Bye, 2022. Here’s What to Expect in Investment Sales in 2023
Before we welcome 2023, let’s look at 2022 and how the New York City investment sales market performed, where we are now, and where we might be headed in the new year.
Can you believe that the 10-year Treasury one year ago was 1.48 percent? Doesn’t it seem like that was years ago? I think the thing that 2022 will be most remembered for will be inflation, the unprecedented pace of interest rate increases, and the impact these factors had on the commercial real estate lending markets. To say that things are more challenging today is an understatement.
Coming into 2022, we were very optimistic. In fourth quarter 2021 in Manhattan, the sales market for properties in excess of $10 million saw $8.5 billion of volume and 89 sales, both quarterly highs going back to 2016 (with the exception of the $9.2 billion total in the second quarter of 2019). Interest rates were low, metrics were moving in the right direction, and it seemed like we would be pulling out of an investment sales malaise that began back in October of 2015.
For perspective, in 2015, during the cyclical peak, there were $57.5 billion in sales over 484 transactions. The trough was in 2020 with $11.1 billion in sales over just 104 transactions. In 2021, those numbers increased to $15.75 billion and 191 transactions. Through the first three quarters of this year, we were on pace for $21.7 billion and 215 transactions, increases over last year of 38 percent and 12 percent, respectively. However, given how the market has been impacted by increased interest rates, we expect fourth quarter 2022 results to be well below the yearly trend. The optimism we went into 2022 with is absent from our perspective heading into 2023.
Inflation was tremendous in 2022, but is that a surprise to anyone? If the federal government pumps trillions of dollars into the economy, how could inflation not be impacted? Notwithstanding how much you think the war in Ukraine has impacted things, inflation would still be elevated even if the war never happened. Reducing our ability to produce energy and pumping unprecedented amounts of capital into the economy were a cocktail that could result in only one outcome.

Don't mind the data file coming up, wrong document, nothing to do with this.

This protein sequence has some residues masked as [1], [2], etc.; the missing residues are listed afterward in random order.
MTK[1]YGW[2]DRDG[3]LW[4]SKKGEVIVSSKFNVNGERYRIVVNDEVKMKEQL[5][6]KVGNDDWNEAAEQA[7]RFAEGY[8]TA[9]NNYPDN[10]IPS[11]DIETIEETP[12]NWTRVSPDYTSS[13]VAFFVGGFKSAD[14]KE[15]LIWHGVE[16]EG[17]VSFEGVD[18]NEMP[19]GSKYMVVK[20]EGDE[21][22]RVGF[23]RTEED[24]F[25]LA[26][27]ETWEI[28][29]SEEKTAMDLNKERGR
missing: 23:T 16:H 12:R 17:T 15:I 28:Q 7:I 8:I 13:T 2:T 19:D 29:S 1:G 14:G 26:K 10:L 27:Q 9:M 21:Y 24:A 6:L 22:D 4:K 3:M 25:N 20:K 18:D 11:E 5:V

At the same time, many economists believe that the Fed has misdiagnosed the labor market. It scared some folks when the Fed announced that interest rates would “continue to increase until the labor market cools.” However, if we look at the number of jobs in the U.S. economy, there are only about 1.2 million more jobs today than there were in 2019. If we had projected where we would be at the end of 2022 back in 2019, expectations would have been that we would have 3 million to 4 million more jobs by now. The labor market is not overheated, it is undersupplied. This is evidenced by the reductions we have seen in the labor participation rate, which is tangibly lower than it was pre-pandemic. Some economists believe we are being treated for a disease we don’t have. So interest rates have risen and, importantly, they have risen at an unprecedented rate.
In November, the Fed increased interest rates by 75 basis points, the fourth consecutive 75-basis-point increase, after a 50-basis-point increase in March. This unprecedented pace of rate increases was three times faster than the increases we saw during the period from 2004 to 2006. This pace, inexplicably, doesn’t take into consideration that Fed action normally has a many-month lag before the economy is impacted.
For the commercial real estate market, the impact of all of these increases was really not felt until about three months ago. That is the point at which the commercial mortgage market was tangibly impacted and borrowing began to become much more expensive for borrowers. Interestingly, because of this, comparable sales are only starting to become valid for determining value today. Up to now, most closings are occurring based on contracts signed in the old market and do not consider the current financing market. To determine value today, we are relying much more on contract negotiation activity versus transactions that have actually closed.